Other than that, your sauces look and sound delicious! I especially like the vibrant color of the orange/red one!
Congrats on your first batches, Wrex!!! :party:

Keep 'em coming!
:cheers:
 
Thanks for the words of advice!

I did add a decent about of, brine, fruit juice, and white vinegar to the brine before blending, so those things could only keep the pH low, however the fruits I added I cant be sure, youre right. I also ran out of pH strips!! Haha. Before I give the sauce to anyone, Ill crack one open and test the pH. I assume is lingering right around 4.0-4.5

I cant wait to make another batch. I might start another in a few weeks.

Cheers!!
HH
 
Yeah that stuff looks neon! Pro tip, via salsalady, dont boil your caps. Water can get between the liner and the plastic and create a place for nasties to grow. I get a dish of vinegar and some q-tips and swab the inside of the cap, but I may be the only one doing this. I think they sterilize just fine while inverted after filling with 200° sauce
 

salsalady

Business Member
Yes, what Walchit said. Dont boil the caps. If the sauce is at proper temp when bottling, the Invert will take care of the nasties.

Doing the vinegar swab thing is ok for a few caps, but I'm not sure if it would get into all the grooves and really, the only part of concern is the top of the cap that comes in contact with the sauce. Doing that for a few hundred caps at a time? Not for me, but if it makes you feel better, I dont see anything wrong with it.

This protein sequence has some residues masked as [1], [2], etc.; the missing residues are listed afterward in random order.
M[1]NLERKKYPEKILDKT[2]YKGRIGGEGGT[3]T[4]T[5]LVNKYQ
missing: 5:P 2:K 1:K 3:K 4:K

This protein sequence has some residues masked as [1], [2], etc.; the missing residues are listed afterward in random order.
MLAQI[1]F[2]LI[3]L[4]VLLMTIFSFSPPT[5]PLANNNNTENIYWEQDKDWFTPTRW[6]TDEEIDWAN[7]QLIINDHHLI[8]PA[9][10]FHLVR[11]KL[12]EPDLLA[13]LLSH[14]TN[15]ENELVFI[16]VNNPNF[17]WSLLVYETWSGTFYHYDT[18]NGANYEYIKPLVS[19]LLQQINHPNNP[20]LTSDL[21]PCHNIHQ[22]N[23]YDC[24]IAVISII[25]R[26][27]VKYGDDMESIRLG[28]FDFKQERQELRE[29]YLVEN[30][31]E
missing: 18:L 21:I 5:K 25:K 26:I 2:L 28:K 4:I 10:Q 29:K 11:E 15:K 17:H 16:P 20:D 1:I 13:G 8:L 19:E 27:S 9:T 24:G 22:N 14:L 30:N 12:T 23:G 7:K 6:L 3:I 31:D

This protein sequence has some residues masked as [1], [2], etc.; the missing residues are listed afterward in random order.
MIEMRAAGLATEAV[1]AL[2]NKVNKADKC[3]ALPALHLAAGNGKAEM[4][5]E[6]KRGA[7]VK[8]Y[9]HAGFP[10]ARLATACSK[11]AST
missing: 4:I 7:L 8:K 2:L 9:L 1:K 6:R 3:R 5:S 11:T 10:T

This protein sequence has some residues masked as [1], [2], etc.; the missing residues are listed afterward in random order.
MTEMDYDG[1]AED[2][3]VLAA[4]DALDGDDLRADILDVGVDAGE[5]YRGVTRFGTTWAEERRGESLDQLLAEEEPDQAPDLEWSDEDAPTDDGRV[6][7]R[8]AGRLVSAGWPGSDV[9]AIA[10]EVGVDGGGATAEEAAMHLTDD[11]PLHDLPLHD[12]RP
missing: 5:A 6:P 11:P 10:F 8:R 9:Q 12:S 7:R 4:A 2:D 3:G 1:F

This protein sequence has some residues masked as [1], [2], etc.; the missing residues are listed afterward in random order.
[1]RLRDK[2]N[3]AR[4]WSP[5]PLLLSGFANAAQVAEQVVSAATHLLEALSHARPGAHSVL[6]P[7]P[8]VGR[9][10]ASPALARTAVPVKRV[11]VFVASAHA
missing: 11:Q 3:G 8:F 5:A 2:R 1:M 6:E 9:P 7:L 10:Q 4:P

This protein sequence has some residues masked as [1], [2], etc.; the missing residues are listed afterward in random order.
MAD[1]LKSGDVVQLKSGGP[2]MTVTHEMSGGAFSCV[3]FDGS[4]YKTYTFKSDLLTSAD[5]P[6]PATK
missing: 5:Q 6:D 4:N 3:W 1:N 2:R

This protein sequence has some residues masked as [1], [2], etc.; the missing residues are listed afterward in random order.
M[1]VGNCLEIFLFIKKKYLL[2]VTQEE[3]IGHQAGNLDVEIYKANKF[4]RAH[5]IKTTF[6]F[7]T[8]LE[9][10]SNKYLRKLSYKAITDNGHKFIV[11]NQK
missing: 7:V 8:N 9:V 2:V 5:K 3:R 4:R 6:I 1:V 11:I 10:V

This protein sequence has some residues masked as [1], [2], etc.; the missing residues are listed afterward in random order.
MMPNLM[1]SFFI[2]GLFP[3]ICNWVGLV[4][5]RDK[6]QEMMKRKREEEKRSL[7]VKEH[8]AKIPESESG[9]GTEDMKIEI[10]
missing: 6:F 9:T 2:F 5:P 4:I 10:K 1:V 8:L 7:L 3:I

Like I said, I'm probably the only one doing it! Haha.

It is tedious, and really all it does is make me feel better about anything that could have gotten on the caps. I mainly just hit tje liner, but I just swab though them as fast as possible. Biggest batch ive done was like 6 cases I think
 

salsalady

Business Member
MikeUSMC said:
A small bit of advice...

The brine will 'usually' (but not always) have a lower pH than the ingredients IN the brine. Next time, for a more accurate measurement, you should really blend everything up BEFORE you test the pH. Different fruits and veggies have different pH levels; some acidic and some not. Peppers, for example, have a higher pH level than blueberries. At the end of the fermentation, there's a good chance that the blueberries have a lower pH than the brine, but the peppers might not. Make sense? (If not, let me know. I haven't had my coffee yet this morning ;) )That's why it's important to incorporate (blend) EVERYTHING together that's going into the sauce before you check the pH level. That being said, I've had pH readings go both ways after blending. I've seen the pH drop, and I've seen it rise (compared to the brine) after everything's been mixed up, depending on what ingredients were in there. Just something to keep in mind for next time :)